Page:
UK government defends finance bill process amid concerns over scrutiny

Members of Parliament will have time to fully scrutinise the UK finance bill’s measures, Financial Secretary to the Treasury Mel Stride insisted after opposition MPs claimed that the government is seeking to avoid “proper scrutiny and transparency.”

Stride rejected opposition claims that the government is restricting the scope for amendments as MPs debated the bill at its second reading on December 11. Scottish National Party MP Kirsty Blackman asked why the government did not present an “amendment of the law” resolution for debate after the autumn budget on November 22.

My news story for Tax Analysts, December 14 (paywall)

The September finance bill: an overview

While this week’s Paradise Papers revelations have rekindled the public debate and added pressure for further action to deter tax avoidance and evasion, for many businesses and tax advisers the immediate concern is keeping on top of changes already announced.

The second finance bill of 2017 has now completed its House of Commons stages, and will be considered ­– although it cannot be amended – by the House of Lords on 15 November, just a week before the chancellor is set to deliver his autumn budget. Consultation on several measures to be included in the next finance bill closed on 25 October …

My article for AAT Comment, November 7

Consistent application of UK law under threat, Lords committee says

Experts have warned that the complexity of U.K. tax law poses a threat to lawyers’ and judges’ ability to apply it consistently, a House of Lords committee reported, a day after a government minister praised lawmakers’ rapid progress in examining the current, 665-page finance bill.

Experts have warned that the complexity of UK tax law poses a threat to lawyers’ and judges’ ability to apply it consistently, a House of Lords committee reported, a day after a government minister praised lawmakers’ rapid progress in examining the current, 665-page finance bill. The House of Lords Constitution Committee called for changes to the way legislation is developed to enable thorough parliamentary scrutiny and improve the quality of law. Legislation should be made more accessible and easier to understand for both practitioners and the public, the committee said in an October 25 release …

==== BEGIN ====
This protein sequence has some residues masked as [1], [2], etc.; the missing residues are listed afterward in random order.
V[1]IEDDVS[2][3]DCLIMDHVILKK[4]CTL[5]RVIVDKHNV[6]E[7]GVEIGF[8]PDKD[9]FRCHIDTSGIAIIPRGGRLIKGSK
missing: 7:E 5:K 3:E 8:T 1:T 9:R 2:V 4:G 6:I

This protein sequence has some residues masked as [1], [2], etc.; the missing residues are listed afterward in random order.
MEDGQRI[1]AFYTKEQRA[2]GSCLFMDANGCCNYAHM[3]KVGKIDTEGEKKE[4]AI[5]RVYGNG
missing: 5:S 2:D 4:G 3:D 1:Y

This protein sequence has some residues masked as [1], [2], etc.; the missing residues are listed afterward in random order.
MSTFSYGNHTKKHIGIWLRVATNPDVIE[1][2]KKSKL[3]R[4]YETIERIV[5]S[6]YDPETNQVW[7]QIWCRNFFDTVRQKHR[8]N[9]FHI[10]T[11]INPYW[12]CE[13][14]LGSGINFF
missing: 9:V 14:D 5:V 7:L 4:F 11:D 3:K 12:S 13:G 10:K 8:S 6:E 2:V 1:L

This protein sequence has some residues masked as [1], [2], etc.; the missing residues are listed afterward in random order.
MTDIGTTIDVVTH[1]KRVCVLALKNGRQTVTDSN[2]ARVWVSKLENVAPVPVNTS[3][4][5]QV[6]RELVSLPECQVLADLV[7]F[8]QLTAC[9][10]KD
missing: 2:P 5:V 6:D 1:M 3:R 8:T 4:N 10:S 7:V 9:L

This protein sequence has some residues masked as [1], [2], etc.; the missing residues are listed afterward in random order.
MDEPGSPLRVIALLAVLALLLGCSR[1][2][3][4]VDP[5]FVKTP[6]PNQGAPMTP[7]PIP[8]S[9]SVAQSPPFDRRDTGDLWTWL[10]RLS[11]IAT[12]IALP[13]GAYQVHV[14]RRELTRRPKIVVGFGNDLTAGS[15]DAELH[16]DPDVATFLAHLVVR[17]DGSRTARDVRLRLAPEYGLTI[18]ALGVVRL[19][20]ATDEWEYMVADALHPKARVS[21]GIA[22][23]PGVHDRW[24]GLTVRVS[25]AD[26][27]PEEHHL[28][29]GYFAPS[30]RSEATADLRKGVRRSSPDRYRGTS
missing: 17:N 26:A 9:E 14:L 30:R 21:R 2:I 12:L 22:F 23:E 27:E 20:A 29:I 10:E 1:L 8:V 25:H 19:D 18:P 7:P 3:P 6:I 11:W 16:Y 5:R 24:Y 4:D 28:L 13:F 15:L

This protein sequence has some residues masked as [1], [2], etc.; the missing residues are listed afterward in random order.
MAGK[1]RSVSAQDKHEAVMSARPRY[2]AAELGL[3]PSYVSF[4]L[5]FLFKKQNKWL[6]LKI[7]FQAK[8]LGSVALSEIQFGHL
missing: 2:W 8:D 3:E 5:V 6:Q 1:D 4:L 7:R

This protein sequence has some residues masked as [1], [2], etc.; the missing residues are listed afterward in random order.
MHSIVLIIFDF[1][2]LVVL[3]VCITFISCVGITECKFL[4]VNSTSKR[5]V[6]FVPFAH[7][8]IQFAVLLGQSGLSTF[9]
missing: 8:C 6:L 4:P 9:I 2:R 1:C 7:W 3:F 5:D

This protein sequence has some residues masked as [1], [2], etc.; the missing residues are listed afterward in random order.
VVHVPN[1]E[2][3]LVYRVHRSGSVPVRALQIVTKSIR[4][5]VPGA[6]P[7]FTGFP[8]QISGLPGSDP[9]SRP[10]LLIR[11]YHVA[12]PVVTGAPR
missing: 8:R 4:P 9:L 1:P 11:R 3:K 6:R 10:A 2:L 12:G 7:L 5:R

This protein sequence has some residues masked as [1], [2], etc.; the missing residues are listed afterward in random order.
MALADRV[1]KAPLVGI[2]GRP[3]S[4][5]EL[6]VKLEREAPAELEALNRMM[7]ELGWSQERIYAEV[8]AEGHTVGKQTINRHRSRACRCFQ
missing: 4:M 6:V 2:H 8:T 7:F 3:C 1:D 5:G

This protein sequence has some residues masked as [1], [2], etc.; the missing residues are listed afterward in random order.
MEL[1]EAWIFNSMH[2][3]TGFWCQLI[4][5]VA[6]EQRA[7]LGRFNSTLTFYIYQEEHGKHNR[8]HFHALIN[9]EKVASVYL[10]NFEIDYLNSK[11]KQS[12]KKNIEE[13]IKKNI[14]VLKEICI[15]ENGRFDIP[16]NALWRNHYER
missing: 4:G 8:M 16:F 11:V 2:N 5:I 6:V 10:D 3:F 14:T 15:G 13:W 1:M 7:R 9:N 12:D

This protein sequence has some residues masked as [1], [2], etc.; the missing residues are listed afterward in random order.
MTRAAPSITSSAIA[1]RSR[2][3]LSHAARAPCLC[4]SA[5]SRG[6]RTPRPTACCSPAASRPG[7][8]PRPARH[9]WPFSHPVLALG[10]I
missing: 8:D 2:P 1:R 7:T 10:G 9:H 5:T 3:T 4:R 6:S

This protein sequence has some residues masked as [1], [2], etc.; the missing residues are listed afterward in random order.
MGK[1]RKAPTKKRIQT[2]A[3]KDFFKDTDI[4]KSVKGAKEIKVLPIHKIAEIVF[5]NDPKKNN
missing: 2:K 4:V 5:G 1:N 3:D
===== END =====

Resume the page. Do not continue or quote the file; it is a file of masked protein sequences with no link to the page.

… Members of a public bill committee “rocketed through” the current finance bill efficiently and “in near-record time,” Financial Secretary to the Treasury Mel Stride remarked as the committee completed its examination of the bill ahead of schedule on October 24. Read more:

My news story for Tax Analysts, October 27 (paywall)

Preparing better legislation: Lords call for changes to law-making

UK lawmakers approve corporate interest restriction

The UK House of Commons finance bill committee on October 19 approved lengthy and complex rules restricting tax relief for corporate interest, while rejecting proposals for a stricter regime for PFI companies.

The Chartered Institute of Taxation said the measure, effective from April 1, 2017, has been rushed. “It is unsatisfactory that businesses have been put in a position of having to plan for these proposals before they are enacted due to their significantly retrospective effect,” it said in an October 17 submission to the committee …

The corporate interest restriction measure in Schedule 5 occupies 156 pages of the 665-page finance bill. A series of amendments proposed by Labour member of Parliament Stella Creasy would have introduced stricter rules for PFI companies. Read more:

My news story for Tax Analysts, October 21 (paywall)

UK lawmakers approve finance bill as Brexit overshadows debate

Members of Parliament approved the UK’s second finance bill of 2017, voting 320 to 299 after six hours of debate at the bill’s second reading September 12.

The bill will now proceed to its committee stage in October, after a three-week recess for the annual political party conferences. It is expected to become the second finance act of 2017 in November. Read more:

My news story for Tax Analysts, September 14 (paywall)

Parliament website: Finance Bill 2017-19

UK tax professionals voice dismay at 665-page finance bill

The complexity of the UK tax code is out of control, and principles of certainty and proportionality are being sacrificed, tax professionals warned after the publication of a 665-page finance bill days before a scheduled debate by members of Parliament …

Draft clauses for a further finance bill, to be published after the autumn budget and to be enacted in Finance Act 2018, will be published for consultation on September 13 …

Tax professionals expressed dismay at the length of the bill published on September 8 …

Jeremy Cape, partner at Squire Patton Boggs, told Tax Analysts that the bill includes provisions that mark significant changes of direction for the U.K.’s tax code.

“The reason these measures were dropped [in April] was to ensure that they would be afforded proper parliamentary scrutiny once reintroduced,” Cape said. “That seems extremely ambitious and unlikely.” The Brexit process and the unexpected general election result have caused pressure on the parliamentary timetable to grow to the point where such scrutiny is “a mere pipe dream,” he said. Read more:

My news story for Tax Analysts, September 9 (paywall)